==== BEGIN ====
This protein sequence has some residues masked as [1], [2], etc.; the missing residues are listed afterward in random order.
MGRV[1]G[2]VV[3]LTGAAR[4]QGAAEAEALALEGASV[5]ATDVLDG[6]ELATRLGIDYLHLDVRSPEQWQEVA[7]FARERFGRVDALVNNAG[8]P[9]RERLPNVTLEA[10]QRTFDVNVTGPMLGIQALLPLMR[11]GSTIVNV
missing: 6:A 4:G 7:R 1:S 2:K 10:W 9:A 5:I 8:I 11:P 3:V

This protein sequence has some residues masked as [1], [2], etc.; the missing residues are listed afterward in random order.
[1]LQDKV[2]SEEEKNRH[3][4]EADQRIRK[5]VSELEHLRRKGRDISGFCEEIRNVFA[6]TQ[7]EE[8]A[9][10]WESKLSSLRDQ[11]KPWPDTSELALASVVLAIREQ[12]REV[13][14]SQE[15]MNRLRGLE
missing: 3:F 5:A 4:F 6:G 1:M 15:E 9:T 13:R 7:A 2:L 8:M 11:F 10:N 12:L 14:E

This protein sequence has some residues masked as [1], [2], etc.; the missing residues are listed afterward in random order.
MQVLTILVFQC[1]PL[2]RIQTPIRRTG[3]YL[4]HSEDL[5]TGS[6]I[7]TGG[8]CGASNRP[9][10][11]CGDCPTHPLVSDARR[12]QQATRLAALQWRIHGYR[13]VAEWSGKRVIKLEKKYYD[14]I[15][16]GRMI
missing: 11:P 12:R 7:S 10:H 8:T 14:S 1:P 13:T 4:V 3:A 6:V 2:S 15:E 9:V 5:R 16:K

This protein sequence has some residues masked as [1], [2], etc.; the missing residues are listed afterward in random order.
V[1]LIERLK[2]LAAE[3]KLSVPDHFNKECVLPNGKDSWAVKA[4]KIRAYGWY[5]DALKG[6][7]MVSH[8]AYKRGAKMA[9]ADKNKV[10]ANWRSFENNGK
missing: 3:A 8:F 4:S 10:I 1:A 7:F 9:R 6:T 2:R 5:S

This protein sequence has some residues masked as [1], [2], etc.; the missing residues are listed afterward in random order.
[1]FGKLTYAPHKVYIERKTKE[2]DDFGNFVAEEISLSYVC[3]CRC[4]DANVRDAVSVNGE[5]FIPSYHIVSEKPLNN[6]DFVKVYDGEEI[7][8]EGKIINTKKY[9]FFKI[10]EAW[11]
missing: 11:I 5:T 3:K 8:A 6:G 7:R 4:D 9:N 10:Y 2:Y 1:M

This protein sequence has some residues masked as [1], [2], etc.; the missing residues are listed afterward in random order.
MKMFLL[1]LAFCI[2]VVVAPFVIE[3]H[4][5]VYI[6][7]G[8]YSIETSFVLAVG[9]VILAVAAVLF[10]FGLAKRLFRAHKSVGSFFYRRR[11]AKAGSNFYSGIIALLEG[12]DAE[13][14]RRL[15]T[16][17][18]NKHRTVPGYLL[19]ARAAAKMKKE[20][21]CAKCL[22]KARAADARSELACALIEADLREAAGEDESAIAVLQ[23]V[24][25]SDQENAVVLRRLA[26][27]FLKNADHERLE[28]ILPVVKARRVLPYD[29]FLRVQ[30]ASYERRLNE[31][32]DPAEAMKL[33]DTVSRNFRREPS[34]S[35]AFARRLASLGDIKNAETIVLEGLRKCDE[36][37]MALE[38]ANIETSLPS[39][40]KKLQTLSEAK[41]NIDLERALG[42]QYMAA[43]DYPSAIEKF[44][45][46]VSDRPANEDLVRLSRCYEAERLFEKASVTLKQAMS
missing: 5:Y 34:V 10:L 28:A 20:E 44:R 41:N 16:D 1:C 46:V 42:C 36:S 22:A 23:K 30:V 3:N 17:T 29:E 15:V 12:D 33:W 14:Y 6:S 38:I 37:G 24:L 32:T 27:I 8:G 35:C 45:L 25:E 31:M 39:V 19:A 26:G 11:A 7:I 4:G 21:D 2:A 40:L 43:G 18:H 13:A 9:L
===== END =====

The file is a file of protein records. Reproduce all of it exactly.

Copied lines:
This protein sequence has some residues masked as [1], [2], etc.; the missing residues are listed afterward in random order.
MGRV[1]G[2]VV[3]LTGAAR[4]QGAAEAEALALEGASV[5]ATDVLDG[6]ELATRLGIDYLHLDVRSPEQWQEVA[7]FARERFGRVDALVNNAG[8]P[9]RERLPNVTLEA[10]QRTFDVNVTGPMLGIQALLPLMR[11]GSTIVNV
missing: 6:A 4:G 7:R 1:S 2:K 10:W 9:A 5:I 8:I 11:P 3:V

This protein sequence has some residues masked as [1], [2], etc.; the missing residues are listed afterward in random order.
[1]LQDKV[2]SEEEKNRH[3][4]EADQRIRK[5]VSELEHLRRKGRDISGFCEEIRNVFA[6]TQ[7]EE[8]A[9][10]WESKLSSLRDQ[11]KPWPDTSELALASVVLAIREQ[12]REV[13][14]SQE[15]MNRLRGLE
missing: 3:F 5:A 4:F 6:G 1:M 15:E 9:T 13:R 7:A 2:L 8:M 11:F 10:N 12:L 14:E

This protein sequence has some residues masked as [1], [2], etc.; the missing residues are listed afterward in random order.
MQVLTILVFQC[1]PL[2]RIQTPIRRTG[3]YL[4]HSEDL[5]TGS[6]I[7]TGG[8]CGASNRP[9][10][11]CGDCPTHPLVSDARR[12]QQATRLAALQWRIHGYR[13]VAEWSGKRVIKLEKKYYD[14]I[15][16]GRMI
missing: 11:P 12:R 7:S 10:H 8:T 14:S 1:P 13:T 4:V 3:A 6:V 2:S 15:E 9:V 5:R 16:K

This protein sequence has some residues masked as [1], [2], etc.; the missing residues are listed afterward in random order.
V[1]LIERLK[2]LAAE[3]KLSVPDHFNKECVLPNGKDSWAVKA[4]KIRAYGWY[5]DALKG[6][7]MVSH[8]AYKRGAKMA[9]ADKNKV[10]ANWRSFENNGK
missing: 3:A 8:F 4:S 10:I 1:A 7:F 9:R 6:T 2:R 5:S

This protein sequence has some residues masked as [1], [2], etc.; the missing residues are listed afterward in random order.
[1]FGKLTYAPHKVYIERKTKE[2]DDFGNFVAEEISLSYVC[3]CRC[4]DANVRDAVSVNGE[5]FIPSYHIVSEKPLNN[6]DFVKVYDGEEI[7][8]EGKIINTKKY[9]FFKI[10]EAW[11]
missing: 11:I 5:T 3:K 8:A 6:G 7:R 4:D 9:N 10:Y 2:Y 1:M

This protein sequence has some residues masked as [1], [2], etc.; the missing residues are listed afterward in random order.
MKMFLL[1]LAFCI[2]VVVAPFVIE[3]H[4][5]VYI[6][7]G[8]YSIETSFVLAVG[9]VILAVAAVLF[10]FGLAKRLFRAHKSVGSFFYRRR[11]AKAGSNFYSGIIALLEG[12]DAE[13][14]RRL[15]T[16][17][18]NKHRTVPGYLL[19]ARAAAKMKKE[20][21]CAKCL[22]KARAADARSELACALIEADLREAAGEDESAIAVLQ[23]V[24][25]SDQENAVVLRRLA[26][27]FLKNADHERLE[28]ILPVVKARRVLPYD[29]FLRVQ[30]ASYERRLNE[31][32]DPAEAMKL[33]DTVSRNFRREPS[34]S[35]AFARRLASLGDIKNAETIVLEGLRKCDE[36][37]MALE[38]ANIETSLPS[39][40]KKLQTLSEAK[41]NIDLERALG[42]QYMAA[43]DYPSAIEKF[44][45][46]VSDRPANEDLVRLSRCYEAERLFEKASVTLKQAMS
missing: 5:Y 34:V 10:L 28:A 20:E 44:R 41:N 16:D 1:C 46:V 42:C 36:S 22:A 23:K 30:V 3:N 17:T 29:E 15:V 12:D 33:W 14:Y 6:S 38:I 37:G 24:L 32:T 27:I 8:G 35:C 45:L 25:E 31:M 39:V 19:A 26:G 11:A 7:I 4:G 21:D 2:A 40:L 43:G 18:H 13:A 9:L